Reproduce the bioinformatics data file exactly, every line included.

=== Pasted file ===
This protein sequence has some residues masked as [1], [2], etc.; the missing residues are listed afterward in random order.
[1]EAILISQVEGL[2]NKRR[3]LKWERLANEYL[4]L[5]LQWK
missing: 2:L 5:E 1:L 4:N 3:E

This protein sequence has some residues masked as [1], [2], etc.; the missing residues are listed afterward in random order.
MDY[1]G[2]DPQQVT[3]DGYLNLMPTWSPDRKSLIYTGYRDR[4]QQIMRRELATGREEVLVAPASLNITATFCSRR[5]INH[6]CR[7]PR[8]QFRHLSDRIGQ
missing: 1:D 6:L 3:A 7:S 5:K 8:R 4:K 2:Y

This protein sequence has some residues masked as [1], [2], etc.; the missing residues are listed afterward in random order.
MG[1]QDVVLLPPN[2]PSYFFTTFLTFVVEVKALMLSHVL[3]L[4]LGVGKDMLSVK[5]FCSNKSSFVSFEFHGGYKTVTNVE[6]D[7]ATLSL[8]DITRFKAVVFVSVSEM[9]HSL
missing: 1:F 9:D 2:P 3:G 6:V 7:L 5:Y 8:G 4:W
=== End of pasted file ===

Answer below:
This protein sequence has some residues masked as [1], [2], etc.; the missing residues are listed afterward in random order.
[1]EAILISQVEGL[2]NKRR[3]LKWERLANEYL[4]L[5]LQWK
missing: 2:L 5:E 1:L 4:N 3:E

This protein sequence has some residues masked as [1], [2], etc.; the missing residues are listed afterward in random order.
MDY[1]G[2]DPQQVT[3]DGYLNLMPTWSPDRKSLIYTGYRDR[4]QQIMRRELATGREEVLVAPASLNITATFCSRR[5]INH[6]CR[7]PR[8]QFRHLSDRIGQ
missing: 1:D 6:L 3:A 7:S 5:K 8:R 4:K 2:Y

This protein sequence has some residues masked as [1], [2], etc.; the missing residues are listed afterward in random order.
MG[1]QDVVLLPPN[2]PSYFFTTFLTFVVEVKALMLSHVL[3]L[4]LGVGKDMLSVK[5]FCSNKSSFVSFEFHGGYKTVTNVE[6]D[7]ATLSL[8]DITRFKAVVFVSVSEM[9]HSL
missing: 1:F 9:D 2:P 3:G 6:V 7:L 5:Y 8:G 4:W